No, I actually drove. I anticipated maybe flying back, but I had the energy to make the whole thing. I keep threatening to write something for some magazine about the advantages and beauty of just getting in a car, by yourself, and driving long, long distances. At least 1,200 to 1,300 miles. And to be in a car and have all the new music and just be by yourself -- and I don't have a cell phone, I've never had one. The peace and quiet, it's heavenly.

I think they're going to get mad if I don't ask a question about "The Three Stooges."
Yeah, let's talk about that.

I remember in the '80s, "The Three Stooges" were on all of the time. Are they still on? Are you worried that people under 20 will be like, "Who are these guys?"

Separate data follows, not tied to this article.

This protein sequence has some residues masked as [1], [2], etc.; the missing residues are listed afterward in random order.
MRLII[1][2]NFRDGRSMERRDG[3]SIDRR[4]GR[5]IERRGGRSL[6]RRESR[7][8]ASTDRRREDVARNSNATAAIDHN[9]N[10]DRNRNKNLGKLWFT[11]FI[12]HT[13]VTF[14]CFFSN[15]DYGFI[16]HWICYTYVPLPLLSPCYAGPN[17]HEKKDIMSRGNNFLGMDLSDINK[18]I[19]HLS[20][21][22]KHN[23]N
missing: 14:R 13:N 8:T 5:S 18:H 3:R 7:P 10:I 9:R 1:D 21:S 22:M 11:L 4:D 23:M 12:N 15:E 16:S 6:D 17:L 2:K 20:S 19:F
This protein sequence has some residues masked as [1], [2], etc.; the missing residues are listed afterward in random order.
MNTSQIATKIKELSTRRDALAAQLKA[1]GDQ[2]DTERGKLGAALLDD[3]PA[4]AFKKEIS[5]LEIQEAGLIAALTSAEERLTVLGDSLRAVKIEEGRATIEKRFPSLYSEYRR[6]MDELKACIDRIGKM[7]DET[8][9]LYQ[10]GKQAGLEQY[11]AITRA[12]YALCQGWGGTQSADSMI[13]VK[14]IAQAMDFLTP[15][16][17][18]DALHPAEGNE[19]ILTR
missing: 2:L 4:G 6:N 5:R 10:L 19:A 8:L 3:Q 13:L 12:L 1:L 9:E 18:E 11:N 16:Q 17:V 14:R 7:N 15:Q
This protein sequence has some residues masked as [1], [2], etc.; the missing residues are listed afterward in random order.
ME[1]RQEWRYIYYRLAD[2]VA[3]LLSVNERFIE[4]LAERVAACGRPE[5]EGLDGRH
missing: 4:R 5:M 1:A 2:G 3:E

I would say that most little kids today do not know the Stooges. In fact, that's kind of why we wanted to make the movie. The Stooges, to us, are the funniest guys in our lifetime. They brought be more laughter than any comedy group. And, yeah, kids today don't know them. It kind of chaps me when you read online from hardcore Stooge guys that, "This is sacrilege; how dare they?" Well, it's sacrilege that kids don't know about the Stooges.

You're probably going to tell me I'm wrong, but there's a scene in this movie in which Curley gets a chainsaw put to his head. I don't remember anything that extreme happening during the original shorts.
No, they do. But we had a chainsaw. They did it with a regular saw. See, that's the kind of thing we can do, like the microwave oven over the head. Like, things they didn't know about, but would have done. But they did saws over the head all of the time, but a chainsaw, to us, is a little more interesting. And that is one of the ones where you're like, "Ugh, gag, ga, ga."